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Once I was in Dubai and we got word that a very excellent Kebab shop was spotted in the deepest darkest area of Al Nahda, in the concrete jungle near the border of Sharjah.
As you know I could not resist, even if the trek to the kebab shop would involve a perilous journey crossing the mighty Dubai Creek and traversing the great airport road, fighting against Indian and Pakistani Taxi wallas on the Sheikh Zayed Road, and then plunging head-on into the Industrial wastelands near Sharjah.
We bade goodbye to our loved ones and, We Jumped into Goblee Foodwala’s brand new supercharged Jaguar SUV and started our journey into the unknown in search of the mythical Kebab Shop.
After crossing the mighty Dubai Creek and skillfully dodging the wild taxis on the Sheikh Zayed Road and traversing the Airport Road, we came to the bleak and desolate industrial wasteland.
We became more and more skeptical that a Kebab Shop could survive in such a hostile environment and every fibre of my rational self screamed to turn back, but NO I had to go on and discover this great Kebab Shop.
We drove deeper and deeper into Al Nahda, it got darker and darker, the lights of the Dubai Skyscrapers disappeared, and old newspapers and rubbish tossed about in the street like tumbleweed.
We could feel the cold, unblinking, staring eyes of the natives emaratis on us from behind the shutters, and as we were about to give up all hope and about to turn back we went around the corner and found an Oasis of light and a hive of activity … we had found the mythical kebab shop! Al Fareej, we stared in marvel and the waiters scurried to and fro carrying huge plates of Adana kebabs and romali roti.
The locals lounged on the carpets and enjoyed the kebabs over the much-animated conversation.
And what kebabs they were, we asked our waiter to bring the most popular kebabs, the sizzling kebabs came on the sword-like skewers and we tore off the meat with our paper-thin romali roti, we were in heaven.
Breaking out of the reverie and coming back to the deepest darkest Harringay, North London we stumbled upon Hala Turkish, it is the area known as Little Istanbul, the street is as if the grand bazaar of Istanbul had been taken out of Istanbul and plonked in the middle of North London.
We decided to pick Hala from countless other kebab shops on the Grand Parade, possibly because it was the busiest restaurant in the street.
As we entered the restaurant was a frenzy of activity, chic cosmopolitan affluent Turks sat side by side by traditionally dressed Kurds.
We kicked off the proceedings with some hot and cold mezze.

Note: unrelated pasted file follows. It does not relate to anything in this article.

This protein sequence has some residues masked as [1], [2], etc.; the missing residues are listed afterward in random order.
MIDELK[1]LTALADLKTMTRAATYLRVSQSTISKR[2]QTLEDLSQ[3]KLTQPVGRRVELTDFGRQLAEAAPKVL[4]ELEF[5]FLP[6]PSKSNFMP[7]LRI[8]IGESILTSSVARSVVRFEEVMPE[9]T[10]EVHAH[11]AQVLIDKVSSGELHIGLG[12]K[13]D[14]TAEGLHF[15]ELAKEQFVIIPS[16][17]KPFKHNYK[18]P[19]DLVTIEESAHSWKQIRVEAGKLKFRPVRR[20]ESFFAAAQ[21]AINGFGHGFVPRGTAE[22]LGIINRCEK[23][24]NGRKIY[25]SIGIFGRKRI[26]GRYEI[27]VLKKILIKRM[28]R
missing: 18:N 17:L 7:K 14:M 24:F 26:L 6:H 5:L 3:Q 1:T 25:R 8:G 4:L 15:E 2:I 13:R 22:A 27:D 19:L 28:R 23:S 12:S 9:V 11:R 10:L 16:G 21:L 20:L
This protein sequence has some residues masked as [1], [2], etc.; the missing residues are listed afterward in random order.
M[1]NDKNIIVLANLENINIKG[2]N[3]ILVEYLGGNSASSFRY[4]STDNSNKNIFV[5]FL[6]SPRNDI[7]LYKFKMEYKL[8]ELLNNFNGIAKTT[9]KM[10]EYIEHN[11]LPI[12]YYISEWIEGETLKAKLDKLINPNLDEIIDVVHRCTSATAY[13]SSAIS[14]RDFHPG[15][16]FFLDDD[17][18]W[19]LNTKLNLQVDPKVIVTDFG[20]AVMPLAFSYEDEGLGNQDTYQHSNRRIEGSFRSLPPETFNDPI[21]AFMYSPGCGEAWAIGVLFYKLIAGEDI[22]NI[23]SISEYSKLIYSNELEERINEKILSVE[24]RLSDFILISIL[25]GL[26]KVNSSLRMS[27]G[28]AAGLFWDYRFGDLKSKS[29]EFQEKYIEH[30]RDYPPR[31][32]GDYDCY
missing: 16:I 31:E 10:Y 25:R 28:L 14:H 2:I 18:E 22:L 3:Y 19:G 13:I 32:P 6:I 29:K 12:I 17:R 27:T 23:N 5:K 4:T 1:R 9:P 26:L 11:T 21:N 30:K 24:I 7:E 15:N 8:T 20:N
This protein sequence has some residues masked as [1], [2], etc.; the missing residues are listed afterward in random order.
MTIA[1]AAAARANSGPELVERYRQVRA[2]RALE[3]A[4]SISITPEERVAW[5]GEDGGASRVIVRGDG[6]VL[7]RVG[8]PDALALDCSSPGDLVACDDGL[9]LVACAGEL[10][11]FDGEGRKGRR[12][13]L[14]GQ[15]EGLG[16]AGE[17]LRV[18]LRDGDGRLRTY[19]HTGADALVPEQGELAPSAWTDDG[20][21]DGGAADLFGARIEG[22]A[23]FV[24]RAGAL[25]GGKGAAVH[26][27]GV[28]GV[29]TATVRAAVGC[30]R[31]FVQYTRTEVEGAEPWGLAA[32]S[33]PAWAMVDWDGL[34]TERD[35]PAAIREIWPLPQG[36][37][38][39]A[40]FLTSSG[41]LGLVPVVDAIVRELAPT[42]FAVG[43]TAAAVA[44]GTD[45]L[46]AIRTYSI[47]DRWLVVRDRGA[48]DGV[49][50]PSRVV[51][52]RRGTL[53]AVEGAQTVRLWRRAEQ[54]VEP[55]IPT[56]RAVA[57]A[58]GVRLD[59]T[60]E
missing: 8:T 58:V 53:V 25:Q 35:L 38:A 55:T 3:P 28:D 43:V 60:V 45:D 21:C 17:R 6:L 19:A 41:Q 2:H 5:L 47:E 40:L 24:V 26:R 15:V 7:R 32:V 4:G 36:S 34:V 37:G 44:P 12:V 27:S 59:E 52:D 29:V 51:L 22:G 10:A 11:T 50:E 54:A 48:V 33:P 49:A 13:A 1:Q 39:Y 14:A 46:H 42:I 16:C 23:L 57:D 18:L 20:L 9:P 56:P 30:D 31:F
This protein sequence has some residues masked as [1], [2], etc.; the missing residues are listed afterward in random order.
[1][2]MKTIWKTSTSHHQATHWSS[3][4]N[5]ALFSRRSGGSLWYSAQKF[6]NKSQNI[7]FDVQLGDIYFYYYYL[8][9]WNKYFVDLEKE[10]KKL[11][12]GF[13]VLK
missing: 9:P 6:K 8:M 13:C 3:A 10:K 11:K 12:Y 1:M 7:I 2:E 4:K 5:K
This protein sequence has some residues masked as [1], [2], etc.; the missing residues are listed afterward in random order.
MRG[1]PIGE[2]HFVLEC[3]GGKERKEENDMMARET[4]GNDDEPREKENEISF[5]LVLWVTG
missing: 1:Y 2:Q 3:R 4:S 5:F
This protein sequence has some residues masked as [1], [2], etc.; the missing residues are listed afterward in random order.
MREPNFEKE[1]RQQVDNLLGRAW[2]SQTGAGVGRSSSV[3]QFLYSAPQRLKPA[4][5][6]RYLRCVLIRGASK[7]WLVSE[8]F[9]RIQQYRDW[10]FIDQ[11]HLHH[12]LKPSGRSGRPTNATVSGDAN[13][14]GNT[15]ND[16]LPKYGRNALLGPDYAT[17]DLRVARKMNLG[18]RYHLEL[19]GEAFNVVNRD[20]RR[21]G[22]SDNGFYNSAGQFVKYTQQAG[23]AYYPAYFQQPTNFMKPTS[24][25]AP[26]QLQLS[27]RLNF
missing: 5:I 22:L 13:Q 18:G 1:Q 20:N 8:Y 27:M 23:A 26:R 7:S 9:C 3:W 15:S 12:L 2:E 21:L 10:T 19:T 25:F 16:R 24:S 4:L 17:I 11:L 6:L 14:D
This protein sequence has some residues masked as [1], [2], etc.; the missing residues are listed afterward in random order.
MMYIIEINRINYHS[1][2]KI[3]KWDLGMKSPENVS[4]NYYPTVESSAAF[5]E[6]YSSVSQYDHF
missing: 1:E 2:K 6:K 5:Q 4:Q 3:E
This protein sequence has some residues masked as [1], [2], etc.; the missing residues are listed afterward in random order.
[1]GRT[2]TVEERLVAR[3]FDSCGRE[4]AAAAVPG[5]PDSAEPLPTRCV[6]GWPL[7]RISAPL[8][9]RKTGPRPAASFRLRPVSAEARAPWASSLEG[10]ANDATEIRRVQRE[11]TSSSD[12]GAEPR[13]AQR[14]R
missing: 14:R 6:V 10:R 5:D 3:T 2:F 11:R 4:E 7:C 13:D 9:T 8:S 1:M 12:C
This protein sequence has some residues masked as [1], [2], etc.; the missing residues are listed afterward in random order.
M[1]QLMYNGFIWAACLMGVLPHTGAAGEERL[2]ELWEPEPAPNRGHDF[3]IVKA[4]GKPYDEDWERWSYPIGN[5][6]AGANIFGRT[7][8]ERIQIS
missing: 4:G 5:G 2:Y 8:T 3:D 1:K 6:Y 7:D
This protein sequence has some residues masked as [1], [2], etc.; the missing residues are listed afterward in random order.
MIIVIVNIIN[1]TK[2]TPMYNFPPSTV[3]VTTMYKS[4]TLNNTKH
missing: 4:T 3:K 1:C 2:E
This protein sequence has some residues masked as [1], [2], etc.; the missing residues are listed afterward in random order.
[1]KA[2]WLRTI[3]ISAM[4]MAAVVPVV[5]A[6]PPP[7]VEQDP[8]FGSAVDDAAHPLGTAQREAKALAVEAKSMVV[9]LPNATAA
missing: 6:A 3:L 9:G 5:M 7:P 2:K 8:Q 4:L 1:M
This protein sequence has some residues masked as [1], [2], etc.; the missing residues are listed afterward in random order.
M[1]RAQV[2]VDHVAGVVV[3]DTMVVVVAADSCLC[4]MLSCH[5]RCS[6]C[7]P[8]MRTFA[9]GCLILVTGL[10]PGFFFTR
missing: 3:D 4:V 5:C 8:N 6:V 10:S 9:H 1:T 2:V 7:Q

We got a selection of the following
Humus, Turkish Humus is more grainy than Hymus from Levant but was nice and tangy
Şakşuka, A Vegetable and Aubergine ragout served cold, lovely, and earthy
Sarma, Vive leaves stuffed with Burgar wheat, strangely delicious eaten with the house chili dip
Kısır, Bulgar and sour pomegranate juice salad
Ispanak Tarator, sauteed spinach folded with Turkish Yogurt, delicious
Yoğurtlu Patlıcan sauteed Aubergine tossed in Turkish Yogurt
The pan-fried Turkish beef sausage was delicious and spicy, perfect for cutting the creamy yogurt-based meze
The Chicken Shish was next up. slightly marinated cubes of Chicken breast cooked on an open ocakbasi grill, the chicken was slightly dry, it would have much more succulent if the thigh was used instead.
Delicious succulent cubed lamb leg, lightly seasoned and grilled without losing its natural juices, Andy Foodwala who is not a great fan of Lamb actually liked it.
The piece de la resistance, hand-ground lamb with onions, chili, and spices expertly cooked on the sword-like skewer, my favorite type of kebab, but would have been perfect if it was served on a Lavash flatbread and the delicious meaty juices were absorbed by the bread.
The Mezze was fresh and flavorsome expertly prepared, could not fault
The Grilled mains were again delicious, the Adana Kebab would have been even more delicious if it was accompanied with some Lavash bread, but that is just a minor point, the Adana Kebab was not mined but chopped finely and was a perfect consistency.
The Service was perfunctory, neither excellent nor poor, it was just functional.
However!, I found a Long ladies hair at the end of the meal. just saying.
The Star of the Meal?
The Adana Kebab was definitely the star
The miss of the Meal?
So how did Hala compare with its ocakbasi peers?
The Two best Turkish restaurants in London so far has been The Liman in the Angel and Mangal ocakbasi in Dalston.
Further afield the best I have visited has been Sur ocakbasi in Istanbul and the Incirlik ocakbasi in Adana.
While Hala was good for North London, but way behind its more traditional brethren.
The Chicken, Beef, and Lamb is confirmed 100% Halal
NO Alcohol is served on the Premises
NO Pork is served on the Premises
100% impartial Guarantee
Alfie Foodwala visits all restaurants anonymously and pays for the bill like any other customer, Alfie Foodwala does not except free meals in return for meals
All reviews are the personal opinion of Alfie Foodwala based on his 30-year experience as a restauranteur.